“The future of mobility in Europe is connected and automated.”
– Roberto Viola, Directorate General for Communications Networks, Content & Technology (DG CONNECT), European Commission
Most recently, the European Commission also initiated a “Letter of Intent” signed by 27 EU Member States and Norway and Switzerland aiming to intensify cooperation on connected and autonomous driving. Member States will thus identify actions to be undertaken in the next months and intensify accordingly their cooperation on testing of autonomous road transport in cross border test sites (focused particularly on data transmission, connectivity, safety and liability).
Plenty of work remains to be done before 2020/2030 (when a potential roll-out of fully autonomous driving systems is expected by the EU) to eliminate uncertainty, cost and bring policy in line with technological progress. As an immediate next step, the European Commission plans to initiate an inventory of all cross border activities and related policies between Member States, appoint contact persons for other Member States and the Commission to work with, and finally prepare a full-fledged strategy for autonomous vehicles based on recommendations up to 2030 that should be provided by the GEAR 2030 by the end of summer 2017.
Striking the balance between all interests in this highly politically sensitive area will be a big task for the EU. Europe will seek to protect jobs while creating conditions for future success and enabling the sector’s transformation and delivering on significant consumer benefits.
The Singapore government has identified the deployment of autonomous vehicles as one pillar of its “Smart Nation” strategy
and the Committee on the Future Economy (CFE)2 encourages the government to promote more R&D in self-driving vehicles, highlighting AV technology as a key innovative urban solution in e.g. port operations. The new initiative builds on Singapore Autonomous Vehicle Initiative (SAVI), launched in 2015, to provide a technical platform for industry partners and stakeholders to conduct R&D and test-bedding of AV technology, applications and solutions.
Unlike some other countries where private-sector tech giants or automakers are driving the research and development of autonomous vehicle technology, it is the Singapore government that is taking the lead in the innovation challenge. There are ongoing efforts where the Singapore government, together with foreign and local firms and research institutions, conduct trials on public roads of self-driving vehicles, with the aim of eventually deploying them for public transport and other uses.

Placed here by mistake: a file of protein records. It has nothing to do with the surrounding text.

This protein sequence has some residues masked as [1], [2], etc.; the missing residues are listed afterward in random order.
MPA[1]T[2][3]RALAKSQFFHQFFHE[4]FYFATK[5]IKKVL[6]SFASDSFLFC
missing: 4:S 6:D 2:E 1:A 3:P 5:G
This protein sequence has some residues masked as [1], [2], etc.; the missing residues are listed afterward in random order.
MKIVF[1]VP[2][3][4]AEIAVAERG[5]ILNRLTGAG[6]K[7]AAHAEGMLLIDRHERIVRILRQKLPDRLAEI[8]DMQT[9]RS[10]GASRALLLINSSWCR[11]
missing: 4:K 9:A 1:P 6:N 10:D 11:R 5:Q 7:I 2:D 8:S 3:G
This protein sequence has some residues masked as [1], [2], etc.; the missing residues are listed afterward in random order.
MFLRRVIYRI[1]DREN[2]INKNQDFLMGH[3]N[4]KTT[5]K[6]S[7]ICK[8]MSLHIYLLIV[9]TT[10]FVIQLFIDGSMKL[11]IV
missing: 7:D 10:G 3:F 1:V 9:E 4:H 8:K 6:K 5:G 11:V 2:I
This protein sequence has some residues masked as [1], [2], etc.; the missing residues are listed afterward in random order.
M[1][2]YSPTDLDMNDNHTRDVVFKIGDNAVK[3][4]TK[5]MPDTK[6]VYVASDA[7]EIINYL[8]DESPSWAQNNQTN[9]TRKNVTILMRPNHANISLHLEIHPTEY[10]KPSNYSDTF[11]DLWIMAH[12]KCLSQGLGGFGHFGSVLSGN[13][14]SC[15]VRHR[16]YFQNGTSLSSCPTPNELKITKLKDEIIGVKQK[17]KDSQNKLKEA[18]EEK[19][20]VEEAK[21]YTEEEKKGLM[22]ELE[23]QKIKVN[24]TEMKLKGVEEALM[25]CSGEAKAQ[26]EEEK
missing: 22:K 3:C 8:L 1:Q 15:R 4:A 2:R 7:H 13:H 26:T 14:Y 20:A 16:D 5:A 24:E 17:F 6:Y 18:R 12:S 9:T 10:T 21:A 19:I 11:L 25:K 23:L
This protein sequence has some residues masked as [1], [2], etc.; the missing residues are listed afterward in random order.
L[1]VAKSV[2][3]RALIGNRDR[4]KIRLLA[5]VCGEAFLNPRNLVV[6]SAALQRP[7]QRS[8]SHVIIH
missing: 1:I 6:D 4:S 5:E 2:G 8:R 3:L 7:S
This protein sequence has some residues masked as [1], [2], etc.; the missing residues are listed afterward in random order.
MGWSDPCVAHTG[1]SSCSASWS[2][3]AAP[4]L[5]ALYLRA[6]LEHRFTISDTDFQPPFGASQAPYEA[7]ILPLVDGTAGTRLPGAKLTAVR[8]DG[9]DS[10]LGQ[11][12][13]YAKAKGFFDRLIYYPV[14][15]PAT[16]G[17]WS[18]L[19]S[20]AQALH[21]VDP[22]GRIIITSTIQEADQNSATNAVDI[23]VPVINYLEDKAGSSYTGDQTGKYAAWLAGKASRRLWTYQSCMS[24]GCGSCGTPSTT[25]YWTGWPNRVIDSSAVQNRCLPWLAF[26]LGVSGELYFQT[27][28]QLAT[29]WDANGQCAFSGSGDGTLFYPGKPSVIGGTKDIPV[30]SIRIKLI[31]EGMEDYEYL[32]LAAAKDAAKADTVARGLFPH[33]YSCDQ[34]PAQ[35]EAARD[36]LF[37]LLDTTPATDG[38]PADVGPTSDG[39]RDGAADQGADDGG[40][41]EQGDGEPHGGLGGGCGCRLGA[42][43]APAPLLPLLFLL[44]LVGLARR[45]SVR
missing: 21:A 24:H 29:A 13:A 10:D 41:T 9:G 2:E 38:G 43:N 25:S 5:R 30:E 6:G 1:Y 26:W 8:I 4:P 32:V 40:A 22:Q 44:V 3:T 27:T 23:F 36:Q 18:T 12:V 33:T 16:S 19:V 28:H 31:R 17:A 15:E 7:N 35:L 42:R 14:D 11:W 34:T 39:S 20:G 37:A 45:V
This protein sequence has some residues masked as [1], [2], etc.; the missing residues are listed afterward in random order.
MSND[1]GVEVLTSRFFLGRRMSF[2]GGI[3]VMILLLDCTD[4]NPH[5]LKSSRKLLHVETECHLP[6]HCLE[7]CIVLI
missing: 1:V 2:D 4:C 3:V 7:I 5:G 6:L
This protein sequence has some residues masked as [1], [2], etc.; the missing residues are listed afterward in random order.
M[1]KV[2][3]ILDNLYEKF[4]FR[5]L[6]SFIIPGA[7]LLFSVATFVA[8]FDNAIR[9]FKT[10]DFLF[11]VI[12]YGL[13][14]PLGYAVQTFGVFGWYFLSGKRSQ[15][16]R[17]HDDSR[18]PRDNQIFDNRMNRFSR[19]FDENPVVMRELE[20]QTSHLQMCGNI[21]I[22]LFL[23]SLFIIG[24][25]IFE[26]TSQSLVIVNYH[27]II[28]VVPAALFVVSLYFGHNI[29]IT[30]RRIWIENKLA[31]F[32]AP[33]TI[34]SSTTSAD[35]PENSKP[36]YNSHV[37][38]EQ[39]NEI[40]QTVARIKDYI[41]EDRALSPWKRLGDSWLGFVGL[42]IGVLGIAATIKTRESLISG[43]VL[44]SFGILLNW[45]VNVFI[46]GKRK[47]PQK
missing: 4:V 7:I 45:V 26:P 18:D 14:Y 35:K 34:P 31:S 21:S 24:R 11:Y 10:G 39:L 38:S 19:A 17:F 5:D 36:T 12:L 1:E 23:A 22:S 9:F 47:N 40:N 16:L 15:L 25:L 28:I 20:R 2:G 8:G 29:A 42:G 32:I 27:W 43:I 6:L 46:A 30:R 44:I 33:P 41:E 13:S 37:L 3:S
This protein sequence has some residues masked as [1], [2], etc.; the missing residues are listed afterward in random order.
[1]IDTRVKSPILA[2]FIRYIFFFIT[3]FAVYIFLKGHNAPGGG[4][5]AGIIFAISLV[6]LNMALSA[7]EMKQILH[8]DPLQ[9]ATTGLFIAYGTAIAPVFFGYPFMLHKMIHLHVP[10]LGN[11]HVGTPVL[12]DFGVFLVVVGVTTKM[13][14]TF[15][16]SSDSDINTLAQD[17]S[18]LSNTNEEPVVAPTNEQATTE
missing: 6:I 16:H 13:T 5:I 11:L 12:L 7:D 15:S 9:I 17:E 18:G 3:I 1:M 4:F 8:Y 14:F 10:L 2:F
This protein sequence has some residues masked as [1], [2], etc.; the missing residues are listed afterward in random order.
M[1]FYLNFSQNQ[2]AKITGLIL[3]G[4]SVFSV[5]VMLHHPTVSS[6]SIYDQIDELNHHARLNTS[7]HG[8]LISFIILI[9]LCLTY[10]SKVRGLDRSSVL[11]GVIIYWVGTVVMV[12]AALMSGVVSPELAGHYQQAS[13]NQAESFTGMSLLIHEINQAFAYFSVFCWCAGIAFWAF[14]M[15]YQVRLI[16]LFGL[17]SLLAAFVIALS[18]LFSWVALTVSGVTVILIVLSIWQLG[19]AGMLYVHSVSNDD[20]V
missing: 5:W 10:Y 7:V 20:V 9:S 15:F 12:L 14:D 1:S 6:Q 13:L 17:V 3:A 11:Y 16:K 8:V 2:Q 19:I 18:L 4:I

To underpin the government’s ambition, the parliament adopted amendments to the Road Traffic Act to introduce rules for testing on public roads. The law sets out design and construction rules for autonomous vehicles, including a requirement to equip them with functions that capture and store sensor data and video footage from the vehicle. Also an alert system will be mandatory that notifies an individual to take immediate action in the case of an emergency. Developers will be required to share with the government information they gather through testing, including sensor data and video footage.
Pang Kin Keong, Permanent Secretary at the Ministry of Transport and Chairman of the Committee on Autonomous Road Transport for Singapore (CARTS) stated that the technology for autonomous vehicles is about 80% developed, leaving 20% yet to be accomplished. Solving the problems that remain “is going to be harder than the first 80%”.
Key challenges remain how autonomous vehicles deal with the unpredictability of human behavior and human drivers, as well as bad weather conditions such as heavy rain. The government aims to begin limited deployment of autonomous vehicles for consumer use in the coming four to five years, starting with a few buses in newer areas so that Singaporeans get a feel for what it will be like down the road, according to Permanent Secretary Pang.
Singapore is not the only country to promote innovation in autonomous vehicles. Japanese Prime Minister Shinzō Abe has identified autonomous driving and artificial intelligence as key innovations to drive economic growth amid the graying society. The Government published the “Public-Private ITS Initiative/Roadmaps” in 2014, and revised it in 2015, 2016 to accelerate schedule. Japan seeks to promote driverless cars in the run-up to the 2020 Tokyo Olympics and Paralympics. The aim is to have self-driving taxis operational at the Olympics. Like
many other countries legal issues and the implementation of new safety regulations remains the key challenge.
In April 2017 the authorities in Japan unofficially approved draft rules for testing driverless cars on public roads while the vehicles are being monitored remotely. According to the new draft legislation a company must comply with certain conditions to receive a test permit, including technology testing on a track; requirement of an onboard telecommunications system; and the driving conditions during testing must be monitored remotely with the same degree of precision as a person sitting in the driver’s seat. Based on the draft guidelines, Tokyo plans to formulate necessary legislative revisions and have them passed during the regular Diet session in 2019.